South American Films at the BFI London Film Festival Part Two (Patagonia and It’s Your Fault)31 October, 2010
This is our second review of some of the South American films that were showing as part of the 54th BFI London Film Festival. You can read the first part HERE. Unfortunately we were’nt able to see all the films we would have liked but time and life came in. This does still mean though that we have films such as Octubre, Southern District, The Peddler and What I Love the Most to look forward to in the future.
Patagonia (British, 2010)
Dir: Marc Evans
This film is an absolute delight from start to finish. Essentially two simultaneous road movies it tells the story of Rhys, a Welsh photographer setting off an assignment to Patagonia with his girlfriend Gwen in tow, and Cerys, a Patagonian native on a mission to see the land which her mother had left behind. Her neighbour’s son Alejandro joins her, believing that he is simply accompanying her to Buenos Aires.
It’s this tale of Cerys and Alejandro that contains the film’s heart. Cerys is the wise, knowing elder who has seen it all and fears nothing, Alejandro the naive youngster fearful of visiting a new country and the new experiences it will bring. For Alejandro then this is a coming-of-age story and for Cerys, who is beautifully played by Marta Lubos, it is a resolution. A circle that was started by her mother leaving Wales for Argentina is about to be completed.
In the other story, Gwen has decided to join Rhys on his trip to Patagonia in order to inject a bit of much-needed excitment into their relationship. With Rhys intent on working while in Argentina this does not go to plan, and with Mateo their horse-riding guide getting closer to Gwen, their relationship may in fact be under its greatest strain.
While the characters in the Welsh storyline are far more likeable, this is because they are at the extremes of life and so bring that classic two opposites attract warmth to the film, whereas with Gwen and Rhys things are a lot more complicated. Their relationship and emotions are much more complex, reaching a point where the only way things can improve is for someone to get hurt. These two very different lives serve to complement each other very well. While a whole story of Gwen and Rhys could become slightly over-bearing I also feel that if it was just Cerys and Alejandro you could be looking at something approaching a caricature.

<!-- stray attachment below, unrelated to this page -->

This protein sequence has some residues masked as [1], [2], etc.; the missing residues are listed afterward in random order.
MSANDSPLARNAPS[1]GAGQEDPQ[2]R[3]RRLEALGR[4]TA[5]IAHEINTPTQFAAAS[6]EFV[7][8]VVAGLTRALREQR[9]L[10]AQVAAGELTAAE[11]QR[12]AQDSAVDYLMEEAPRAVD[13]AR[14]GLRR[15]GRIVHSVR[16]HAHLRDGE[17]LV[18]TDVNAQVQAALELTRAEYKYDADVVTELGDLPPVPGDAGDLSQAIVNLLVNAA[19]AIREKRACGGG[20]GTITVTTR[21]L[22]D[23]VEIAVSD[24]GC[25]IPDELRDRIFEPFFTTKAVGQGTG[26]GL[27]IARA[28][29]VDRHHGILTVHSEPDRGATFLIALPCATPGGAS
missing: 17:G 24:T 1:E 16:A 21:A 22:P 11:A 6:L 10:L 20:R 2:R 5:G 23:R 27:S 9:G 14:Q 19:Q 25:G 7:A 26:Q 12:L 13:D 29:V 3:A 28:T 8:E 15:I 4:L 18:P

In both stories the scenery is stunning, and the difference between the green, rolling hills of Northern Wales and dusty, flat Patagonian landscapes have never felt so disparate. Add this to the superb acting, writing and direction, and you have an excellent film.
The producers stated after the showing of this film that it would be receiving a general release in March 2011, which is good news indeed.
It’s Your Fault (Por Tu Culpa) (Argentina, 2010)
Dir: Anahí Berneri
It’s Your Fault is a very personal, visceral story detailing a night and morning in the life of Julieta after one of her two children falls off the bed, hitting his head, as a skuffle breaks out just before bedtime. It’s a very claustrophobic experience with the worries and actions of Julieta being felt by the viewer. On first glance it seems that Teo simply fell off the bed but as the film continues it becomes more and more doubtful, not other similar actions are revealed but simply because the event is examined in so much detail that doubt is bound to creep in. In this respect, it is an examination of motherhood and societal fears about child care. Sometimes kids do hurt themselves, and in some of these cases, it might have been the parent who dropped them, or knocked them over, purely by accident. When these kids are then treated and, as in this case, Valentín, the older son, states that Teo was in fact pushed by Julieta, the doctors are well within their rights to question the children’s safety.
It’s a movie which opens an interesting debate as to how thin the line can be when deciding that a child has been treated. For me, it was a little over-wrought. It revels in its slow-building nature, examining every aspect of the drama without revealing a single detail. This is often frustrating as the cold nature of the examination as well as the sleepy nature of all involved (the plot occurs between bedtime and sunrise) mean that the characters rarely get the chance to show humour or their true personality. At the same time, this is it’s greatest strength as an examination as our judgement is not clouded by favouritism.
I wouldn’t recommend this film to everyone. It requires someone with either patience or a real interest in child care to sit through what are some painfully slow moments.
Follow Sounds and Colours: Facebook / Twitter / Instagram / Mixcloud / Soundcloud / Bandcamp
Subscribe to the Sounds and Colours Newsletter for regular updates, news and competitions bringing the best of Latin American culture direct to your Inbox.